« PreviousContinue »
With thy rude ploughshare, Death, turn up the sod,
This is the field and Acre of our God,
This is the place, where human harvests grow!
78.—SHE DWELT AMONG THE UNTRODDEN
Beside the springs of Dove,
A violet by a mossy stone
Half hidden from the eye!
Is shining in the sky.
She lived unknown, and few could know
When Lucy ceased to be:
The difference to me!
In lands beyond the sea;
What love I bore to thee.
Nor will I quit thy shore
To love thee more and more.
Among thy mountains did I feel
The joy of my desire;
Beside an English fire.
Thy mornings showed, thy nights concealed
The bowers where Lucy played; And thine, too, is the last green field
That Lucy's eyes surveyed.
79.— THE SAILOR.
The sailor sighs as sinks his native shore,
He climbs the mast to feast his eyes once more,
Ah! now, each dear domestic scene he knew,
Charms with the magic of a moonlight view,
True as the needle, homeward points his heart,
This, the last wish that would with life depart,
When morn first faintly draws her silver line,
When sea and sky in midnight-darkness join,
Her gentle spirit, lightly hovering o'er,
And, when the beating billows round him roar,
Carved is her name in many a spicy grove,
Where dusky youths in painted plumage rove,
But lo! at last he comes with crowded sail!
Lo, o'er the cliff what eager figures bend!
In each he hears the welcome of a friend.
—'Tis she, 'tis she herself! she waves her hand!
Soon is the anchor cast, the canvass furled; Soon through the whitening surge he springs on land,
And clasps the maid he singled from the world.
80.—THE HOMES OF ENGLAND.
The stately homes of England!
How beautiful they stand,
O'er all the pleasant land!
Through shade and sunny gleam,
Of some rejoicing stream.
The merry homes of England!
Around their hearths by night
Meet in the ruddy light!
Or childish tale is told,
Some glorious page of old.
The blessed homes of England!
How softly on their bowers Is laid the holy quietness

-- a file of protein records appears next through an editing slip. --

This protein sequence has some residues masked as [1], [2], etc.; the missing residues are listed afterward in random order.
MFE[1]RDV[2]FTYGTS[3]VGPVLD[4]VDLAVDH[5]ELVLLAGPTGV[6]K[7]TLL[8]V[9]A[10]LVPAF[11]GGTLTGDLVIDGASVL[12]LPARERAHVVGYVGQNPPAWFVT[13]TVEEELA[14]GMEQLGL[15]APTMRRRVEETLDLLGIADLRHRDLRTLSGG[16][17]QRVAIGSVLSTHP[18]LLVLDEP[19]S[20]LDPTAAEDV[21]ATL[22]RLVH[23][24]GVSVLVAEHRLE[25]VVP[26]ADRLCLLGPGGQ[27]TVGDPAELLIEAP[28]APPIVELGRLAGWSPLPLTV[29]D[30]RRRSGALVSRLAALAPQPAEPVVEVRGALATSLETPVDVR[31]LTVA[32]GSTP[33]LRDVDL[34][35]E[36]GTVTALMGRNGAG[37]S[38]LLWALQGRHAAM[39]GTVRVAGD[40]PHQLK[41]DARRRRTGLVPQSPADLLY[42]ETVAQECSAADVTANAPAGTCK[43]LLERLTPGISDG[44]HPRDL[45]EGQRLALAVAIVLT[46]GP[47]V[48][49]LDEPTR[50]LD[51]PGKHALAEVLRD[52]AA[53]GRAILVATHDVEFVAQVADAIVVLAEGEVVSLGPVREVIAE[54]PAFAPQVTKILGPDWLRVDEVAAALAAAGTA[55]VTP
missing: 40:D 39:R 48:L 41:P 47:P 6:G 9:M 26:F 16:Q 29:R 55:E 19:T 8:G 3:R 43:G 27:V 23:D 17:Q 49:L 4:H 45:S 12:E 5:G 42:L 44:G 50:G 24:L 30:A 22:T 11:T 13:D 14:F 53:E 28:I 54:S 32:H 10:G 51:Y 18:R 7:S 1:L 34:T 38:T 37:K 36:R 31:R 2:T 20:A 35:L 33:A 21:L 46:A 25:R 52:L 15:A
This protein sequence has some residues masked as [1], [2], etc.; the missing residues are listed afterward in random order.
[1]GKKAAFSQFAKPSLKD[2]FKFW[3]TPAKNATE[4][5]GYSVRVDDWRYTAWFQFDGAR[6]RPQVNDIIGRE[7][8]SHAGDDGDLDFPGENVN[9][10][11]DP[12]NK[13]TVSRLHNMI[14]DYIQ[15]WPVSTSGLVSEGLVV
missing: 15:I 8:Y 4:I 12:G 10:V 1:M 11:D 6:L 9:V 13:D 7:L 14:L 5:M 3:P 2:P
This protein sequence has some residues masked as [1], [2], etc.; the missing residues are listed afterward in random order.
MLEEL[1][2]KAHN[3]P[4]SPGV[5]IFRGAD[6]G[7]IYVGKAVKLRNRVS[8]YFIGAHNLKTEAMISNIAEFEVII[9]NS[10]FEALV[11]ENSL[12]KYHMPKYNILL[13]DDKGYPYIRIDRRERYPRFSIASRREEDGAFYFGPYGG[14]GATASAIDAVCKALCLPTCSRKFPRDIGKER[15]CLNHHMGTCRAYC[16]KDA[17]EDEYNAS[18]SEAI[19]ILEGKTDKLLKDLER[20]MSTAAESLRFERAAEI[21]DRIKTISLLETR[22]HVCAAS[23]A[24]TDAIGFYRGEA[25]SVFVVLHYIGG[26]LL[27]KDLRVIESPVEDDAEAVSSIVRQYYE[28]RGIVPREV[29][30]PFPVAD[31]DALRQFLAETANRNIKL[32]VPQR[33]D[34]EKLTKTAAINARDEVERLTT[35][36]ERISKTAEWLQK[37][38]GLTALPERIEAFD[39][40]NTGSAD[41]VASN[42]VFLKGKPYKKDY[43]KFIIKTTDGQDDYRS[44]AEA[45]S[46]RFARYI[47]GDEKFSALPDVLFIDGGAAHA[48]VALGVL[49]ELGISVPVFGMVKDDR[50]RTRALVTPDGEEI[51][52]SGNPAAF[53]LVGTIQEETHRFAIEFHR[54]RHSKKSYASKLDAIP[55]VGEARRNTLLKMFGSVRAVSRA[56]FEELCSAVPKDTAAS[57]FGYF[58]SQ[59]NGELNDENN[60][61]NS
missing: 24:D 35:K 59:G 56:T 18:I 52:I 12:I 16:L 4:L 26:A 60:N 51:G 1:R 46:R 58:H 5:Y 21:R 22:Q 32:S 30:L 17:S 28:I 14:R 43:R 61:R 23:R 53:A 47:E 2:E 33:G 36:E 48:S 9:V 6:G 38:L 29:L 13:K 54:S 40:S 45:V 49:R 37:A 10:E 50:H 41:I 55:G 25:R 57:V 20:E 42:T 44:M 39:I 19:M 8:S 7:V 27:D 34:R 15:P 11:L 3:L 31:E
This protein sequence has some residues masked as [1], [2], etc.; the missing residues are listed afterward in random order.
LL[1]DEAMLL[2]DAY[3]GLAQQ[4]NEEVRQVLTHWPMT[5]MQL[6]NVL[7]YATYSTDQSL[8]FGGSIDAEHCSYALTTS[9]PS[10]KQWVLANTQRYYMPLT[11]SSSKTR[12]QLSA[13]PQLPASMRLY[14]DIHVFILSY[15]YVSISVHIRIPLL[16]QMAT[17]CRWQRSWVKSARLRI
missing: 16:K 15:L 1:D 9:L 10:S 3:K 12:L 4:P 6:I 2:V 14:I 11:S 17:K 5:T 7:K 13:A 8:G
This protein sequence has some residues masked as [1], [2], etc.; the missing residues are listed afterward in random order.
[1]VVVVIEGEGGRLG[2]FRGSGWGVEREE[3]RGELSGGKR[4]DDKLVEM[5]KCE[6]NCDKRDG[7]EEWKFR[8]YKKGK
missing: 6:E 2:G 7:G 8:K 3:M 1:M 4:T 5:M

That breathes from Sabbath hours!
Solemn, yet sweet, the church-bells' chime
Floats through their woods at morn;
Of breeze and leaf are born.
The cottage homes of England!
By thousands on her plains,
And round the hamlet fanes.J
Each from its nook of leaves;
As the bird beneath their eaves.
The free, fair homes of England!
Long, long in hut and hall
To guard each hallowed wall!
And bright the flowery sod,
Its country and its God!
81 — ADDRESS TO A CHILD DURING A
What way does the Wind come? What way does he go?
He rides over the water, and over the snow,
Through wood, and through vale; and o'er rocky height,
Which the goat cannot climb, takes his sounding flight;
He tosses about in every bare tree,
As, if you look up, you plainly may see:
But how he will come, and whither he goes,
He will suddenly stop in a cunning nook
And ring a sharp 'larum; but if you should look,
There's nothing to see but a cushion of snow
Round as a pillow, and whiter than milk,
And softer than if it were covered with silk.
Sometimes he'll hide in the cave of a rock,
Then whistle as shrill as the buzzard cock.
—Yet seek him,—and what shall you find in his place?
Nothing but silence and empty space;
Save, in a corner, a heap of dry leaves,
That he's left, for a bed, to beggars or thieves!
As soon as 'tis daylight, to-morrow, with me
Hark! over the roof he makes a pause,
And growls as if he would fix his claws
Right in the slates, and with a huge rattle
Drive them down, like a man in a battle:—
But let him rage round; he does us no harm,
We build up the fire, we're snug and warm;
Untouched by his breath, see the candle shines bright,
And burns with a clear and steady light;
Books have we to read,—but that half stifled knell,
Alas! 'tis the sound of the eight o'clock bell.
Come, now we'll to bed! and when we are there